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I have a year-long research project next year in my senior year of high school, in which we have to make some product or prototype to solve some issue.

My interest was in the Liquid Fluoride Thorium Reactor but considering that I do not have the access I need, I opted to invest in the heat it produces.

One use as proposed by Kirk Sorensen proposed using the heat from the reactor to fuel the sulfur-iodine cycle to split water into $\ce{H2}$ and $\ce{O2}$. Then use those combined with carbon collected from the waste of coal and fossil fuel plants and nitrogen from the atmosphere to make methanol dimethyl-ether and ammonia.

My teacher and I have ruled out the first two, but decided that we might be able to make ammonia. My question is whether it would be feasible and practical to use the sulfur-iodine cycle in combination with the Haber process to split water and make ammonia at a much lower temperature and pressure to ensure safety.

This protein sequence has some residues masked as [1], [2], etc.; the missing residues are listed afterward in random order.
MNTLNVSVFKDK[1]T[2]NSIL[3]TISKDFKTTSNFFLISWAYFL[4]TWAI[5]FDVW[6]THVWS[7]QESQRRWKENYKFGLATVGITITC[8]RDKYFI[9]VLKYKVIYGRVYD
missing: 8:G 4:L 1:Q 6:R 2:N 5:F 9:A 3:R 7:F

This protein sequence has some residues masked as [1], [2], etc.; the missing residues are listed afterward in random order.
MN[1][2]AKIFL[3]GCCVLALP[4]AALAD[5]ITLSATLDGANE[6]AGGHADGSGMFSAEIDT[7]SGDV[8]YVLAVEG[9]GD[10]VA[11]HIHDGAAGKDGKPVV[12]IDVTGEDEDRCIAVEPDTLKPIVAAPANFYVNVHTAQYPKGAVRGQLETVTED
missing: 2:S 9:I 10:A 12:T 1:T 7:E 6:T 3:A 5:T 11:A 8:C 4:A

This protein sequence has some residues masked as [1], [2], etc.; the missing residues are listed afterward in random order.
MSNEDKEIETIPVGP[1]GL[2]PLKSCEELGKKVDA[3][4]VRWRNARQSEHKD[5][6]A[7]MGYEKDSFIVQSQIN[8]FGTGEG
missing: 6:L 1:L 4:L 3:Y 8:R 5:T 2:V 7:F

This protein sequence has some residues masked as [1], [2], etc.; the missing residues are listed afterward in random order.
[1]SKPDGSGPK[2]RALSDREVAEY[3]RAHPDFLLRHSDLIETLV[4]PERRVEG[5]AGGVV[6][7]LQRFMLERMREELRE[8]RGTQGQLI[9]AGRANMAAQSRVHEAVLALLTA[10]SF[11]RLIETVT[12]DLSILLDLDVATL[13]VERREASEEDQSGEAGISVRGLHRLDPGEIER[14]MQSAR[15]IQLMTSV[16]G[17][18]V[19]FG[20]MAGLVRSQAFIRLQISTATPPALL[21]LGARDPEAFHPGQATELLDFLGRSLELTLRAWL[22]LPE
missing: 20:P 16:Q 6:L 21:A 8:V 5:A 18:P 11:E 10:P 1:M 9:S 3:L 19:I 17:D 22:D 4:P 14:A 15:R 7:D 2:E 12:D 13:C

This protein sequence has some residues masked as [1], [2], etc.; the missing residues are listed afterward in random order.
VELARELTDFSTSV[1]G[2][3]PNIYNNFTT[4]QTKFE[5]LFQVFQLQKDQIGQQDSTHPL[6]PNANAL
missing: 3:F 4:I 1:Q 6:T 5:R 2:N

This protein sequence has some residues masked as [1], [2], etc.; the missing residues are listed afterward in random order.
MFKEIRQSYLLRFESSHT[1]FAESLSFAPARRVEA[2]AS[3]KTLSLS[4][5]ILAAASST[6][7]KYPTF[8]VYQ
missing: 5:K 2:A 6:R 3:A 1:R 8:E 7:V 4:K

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Yes this is possible but you must remember it is a reversible reaction so if more pressure creates ammonia, applying less will cause the reaction to reverse creating some of the reactants again.

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